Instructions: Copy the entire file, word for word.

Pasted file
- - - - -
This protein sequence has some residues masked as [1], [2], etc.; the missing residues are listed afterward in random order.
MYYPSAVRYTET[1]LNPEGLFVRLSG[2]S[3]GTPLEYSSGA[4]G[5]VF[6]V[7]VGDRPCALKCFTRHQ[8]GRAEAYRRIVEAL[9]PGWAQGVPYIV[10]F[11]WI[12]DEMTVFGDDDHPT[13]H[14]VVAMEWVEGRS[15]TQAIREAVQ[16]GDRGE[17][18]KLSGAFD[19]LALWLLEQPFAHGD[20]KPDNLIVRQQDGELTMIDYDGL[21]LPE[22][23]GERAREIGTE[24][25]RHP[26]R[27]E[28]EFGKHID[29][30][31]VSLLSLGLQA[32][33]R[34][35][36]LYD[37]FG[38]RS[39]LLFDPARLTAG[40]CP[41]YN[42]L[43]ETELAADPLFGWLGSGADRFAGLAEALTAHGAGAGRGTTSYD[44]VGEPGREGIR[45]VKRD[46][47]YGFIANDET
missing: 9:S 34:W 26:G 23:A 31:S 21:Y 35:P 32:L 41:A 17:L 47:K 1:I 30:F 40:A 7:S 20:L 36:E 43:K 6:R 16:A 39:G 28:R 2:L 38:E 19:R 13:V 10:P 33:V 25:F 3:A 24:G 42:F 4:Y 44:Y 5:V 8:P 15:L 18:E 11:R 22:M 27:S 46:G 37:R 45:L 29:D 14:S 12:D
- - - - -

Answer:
This protein sequence has some residues masked as [1], [2], etc.; the missing residues are listed afterward in random order.
MYYPSAVRYTET[1]LNPEGLFVRLSG[2]S[3]GTPLEYSSGA[4]G[5]VF[6]V[7]VGDRPCALKCFTRHQ[8]GRAEAYRRIVEAL[9]PGWAQGVPYIV[10]F[11]WI[12]DEMTVFGDDDHPT[13]H[14]VVAMEWVEGRS[15]TQAIREAVQ[16]GDRGE[17][18]KLSGAFD[19]LALWLLEQPFAHGD[20]KPDNLIVRQQDGELTMIDYDGL[21]LPE[22][23]GERAREIGTE[24][25]RHP[26]R[27]E[28]EFGKHID[29][30][31]VSLLSLGLQA[32][33]R[34][35][36]LYD[37]FG[38]RS[39]LLFDPARLTAG[40]CP[41]YN[42]L[43]ETELAADPLFGWLGSGADRFAGLAEALTAHGAGAGRGTTSYD[44]VGEPGREGIR[45]VKRD[46][47]YGFIANDET
missing: 9:S 34:W 26:G 23:A 31:S 21:Y 35:P 32:L 41:A 17:L 47:K 1:I 30:F 40:A 7:S 20:L 36:E 43:K 6:R 16:A 39:G 28:R 2:L 38:E 19:R 13:V 10:P 33:V 25:F 3:A 24:G 42:F 4:Y 44:Y 5:V 8:P 15:L 18:E 11:R 22:M 27:S 46:G 37:R 45:L 29:D 14:S 12:D